Incisive Ideas from the Soviet Union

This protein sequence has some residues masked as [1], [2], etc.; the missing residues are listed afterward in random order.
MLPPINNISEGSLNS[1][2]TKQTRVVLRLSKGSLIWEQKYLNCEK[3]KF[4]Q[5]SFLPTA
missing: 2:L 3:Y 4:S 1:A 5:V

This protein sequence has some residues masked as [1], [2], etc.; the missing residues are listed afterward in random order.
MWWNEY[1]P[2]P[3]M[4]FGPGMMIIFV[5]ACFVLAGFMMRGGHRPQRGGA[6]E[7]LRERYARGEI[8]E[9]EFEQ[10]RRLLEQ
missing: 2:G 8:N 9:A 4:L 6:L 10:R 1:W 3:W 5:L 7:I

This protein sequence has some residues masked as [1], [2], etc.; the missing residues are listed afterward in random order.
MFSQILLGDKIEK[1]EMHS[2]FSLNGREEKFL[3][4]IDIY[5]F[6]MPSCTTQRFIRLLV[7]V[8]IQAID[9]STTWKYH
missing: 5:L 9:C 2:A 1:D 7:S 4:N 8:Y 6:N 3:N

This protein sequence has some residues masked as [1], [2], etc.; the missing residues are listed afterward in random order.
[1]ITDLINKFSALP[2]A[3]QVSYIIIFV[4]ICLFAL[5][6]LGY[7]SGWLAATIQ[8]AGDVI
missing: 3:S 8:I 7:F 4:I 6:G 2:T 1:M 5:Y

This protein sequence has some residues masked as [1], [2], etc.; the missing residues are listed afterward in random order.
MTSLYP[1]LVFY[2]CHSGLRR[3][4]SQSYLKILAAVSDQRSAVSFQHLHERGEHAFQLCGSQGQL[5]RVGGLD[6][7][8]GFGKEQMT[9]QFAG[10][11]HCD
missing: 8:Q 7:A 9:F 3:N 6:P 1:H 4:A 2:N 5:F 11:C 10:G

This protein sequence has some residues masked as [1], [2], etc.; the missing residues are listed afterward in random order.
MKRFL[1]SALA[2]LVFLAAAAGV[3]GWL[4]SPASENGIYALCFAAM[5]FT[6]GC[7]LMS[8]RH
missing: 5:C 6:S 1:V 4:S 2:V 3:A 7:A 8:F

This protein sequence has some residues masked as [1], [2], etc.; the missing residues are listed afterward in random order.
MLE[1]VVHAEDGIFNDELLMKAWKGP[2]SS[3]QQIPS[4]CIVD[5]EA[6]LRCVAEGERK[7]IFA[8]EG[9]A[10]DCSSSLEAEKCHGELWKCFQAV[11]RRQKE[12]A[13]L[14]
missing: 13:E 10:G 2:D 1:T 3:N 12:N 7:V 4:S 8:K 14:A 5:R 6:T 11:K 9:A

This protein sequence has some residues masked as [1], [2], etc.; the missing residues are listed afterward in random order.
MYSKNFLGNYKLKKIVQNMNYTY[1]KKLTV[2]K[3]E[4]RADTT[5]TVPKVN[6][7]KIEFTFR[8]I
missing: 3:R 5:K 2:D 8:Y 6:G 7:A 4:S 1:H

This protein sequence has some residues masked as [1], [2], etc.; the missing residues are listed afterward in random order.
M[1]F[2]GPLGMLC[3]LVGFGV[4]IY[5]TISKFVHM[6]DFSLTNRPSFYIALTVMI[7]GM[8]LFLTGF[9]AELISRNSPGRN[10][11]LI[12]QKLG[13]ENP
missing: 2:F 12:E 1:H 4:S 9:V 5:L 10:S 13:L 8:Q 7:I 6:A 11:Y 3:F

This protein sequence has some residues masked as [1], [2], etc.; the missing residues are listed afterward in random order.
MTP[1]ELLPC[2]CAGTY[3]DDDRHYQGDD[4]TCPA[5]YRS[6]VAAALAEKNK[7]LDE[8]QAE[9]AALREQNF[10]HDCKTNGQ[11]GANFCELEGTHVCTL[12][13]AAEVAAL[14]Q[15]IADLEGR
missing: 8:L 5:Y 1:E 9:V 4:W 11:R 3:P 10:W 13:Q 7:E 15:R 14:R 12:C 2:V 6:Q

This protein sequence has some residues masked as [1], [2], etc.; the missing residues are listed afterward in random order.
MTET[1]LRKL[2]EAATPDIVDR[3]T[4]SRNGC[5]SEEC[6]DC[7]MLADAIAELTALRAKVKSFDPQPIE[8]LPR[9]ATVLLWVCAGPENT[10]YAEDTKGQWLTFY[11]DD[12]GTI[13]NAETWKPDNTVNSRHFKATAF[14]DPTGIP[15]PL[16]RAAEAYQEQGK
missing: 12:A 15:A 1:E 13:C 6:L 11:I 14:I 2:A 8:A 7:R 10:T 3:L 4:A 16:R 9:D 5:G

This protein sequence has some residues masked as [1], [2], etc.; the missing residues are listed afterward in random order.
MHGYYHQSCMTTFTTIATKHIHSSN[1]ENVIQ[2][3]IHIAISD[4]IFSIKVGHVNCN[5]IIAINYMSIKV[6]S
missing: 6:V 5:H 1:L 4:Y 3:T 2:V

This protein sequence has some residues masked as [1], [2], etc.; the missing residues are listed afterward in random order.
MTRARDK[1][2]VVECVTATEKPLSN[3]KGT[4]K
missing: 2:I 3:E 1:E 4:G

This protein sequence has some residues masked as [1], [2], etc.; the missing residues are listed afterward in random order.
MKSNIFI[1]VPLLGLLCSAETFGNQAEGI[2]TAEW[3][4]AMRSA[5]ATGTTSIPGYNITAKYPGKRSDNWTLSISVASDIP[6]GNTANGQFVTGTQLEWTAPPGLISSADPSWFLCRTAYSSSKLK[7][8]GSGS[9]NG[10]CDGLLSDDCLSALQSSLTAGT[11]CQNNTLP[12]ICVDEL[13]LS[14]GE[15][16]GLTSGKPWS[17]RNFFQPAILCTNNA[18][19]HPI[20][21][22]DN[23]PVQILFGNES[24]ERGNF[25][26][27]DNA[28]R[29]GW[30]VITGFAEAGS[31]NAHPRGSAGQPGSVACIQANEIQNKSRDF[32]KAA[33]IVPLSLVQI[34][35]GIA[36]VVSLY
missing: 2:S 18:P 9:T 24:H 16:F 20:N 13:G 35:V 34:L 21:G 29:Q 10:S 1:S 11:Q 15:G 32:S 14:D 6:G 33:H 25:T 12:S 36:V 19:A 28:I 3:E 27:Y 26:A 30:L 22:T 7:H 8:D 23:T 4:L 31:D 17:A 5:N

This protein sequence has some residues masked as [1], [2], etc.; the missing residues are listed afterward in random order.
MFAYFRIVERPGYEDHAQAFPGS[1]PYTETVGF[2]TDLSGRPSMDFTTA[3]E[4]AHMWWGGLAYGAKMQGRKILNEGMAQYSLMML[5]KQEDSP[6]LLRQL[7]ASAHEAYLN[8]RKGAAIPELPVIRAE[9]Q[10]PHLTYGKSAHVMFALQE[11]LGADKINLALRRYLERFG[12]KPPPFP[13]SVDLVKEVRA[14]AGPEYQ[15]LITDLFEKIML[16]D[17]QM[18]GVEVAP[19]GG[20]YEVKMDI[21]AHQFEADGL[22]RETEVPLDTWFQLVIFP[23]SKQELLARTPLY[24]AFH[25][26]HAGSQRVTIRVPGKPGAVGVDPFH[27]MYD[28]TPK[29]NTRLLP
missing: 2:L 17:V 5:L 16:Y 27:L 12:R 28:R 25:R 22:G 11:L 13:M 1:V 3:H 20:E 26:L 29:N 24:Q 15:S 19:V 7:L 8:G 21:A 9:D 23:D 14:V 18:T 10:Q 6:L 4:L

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Originally published in Contemporary Psychology: APA Review of Books, 1962, Vol 7(11), 406-407. Reviews the book, Thought and Language by L. S. Vygotsky, Eugenia Hanfmann (Ed. & Trans.), and Gertrude Vakar (Ed. & Trans.) (see record 1963-00464-000). The book shines with originality, penetration, and civilized breadth; it is the posthumous publication of a man who died in his prime after ten highly productive years as a psychologist. Vygotsky's central interest was the development of the higher mental functions. Thought and speech are, Vygotsky argues, separate functions. Two themes are pervasive: One is that rational language consists of symbols for conceptual categories; the other is that language evolves as a device for mediating the adaptation of the organism, and should be viewed in terms of its functional context. Perhaps the most fascinating and novel sections of the book are those in which the author discusses the functions of speech. Vygotsky begins by criticizing Piaget's treatment of egocentric speech. The author's most brilliant contribution to developmental psychology was his analysis of the functional roots of language. (PsycINFO Database Record (c) 2006 APA, all rights reserved)

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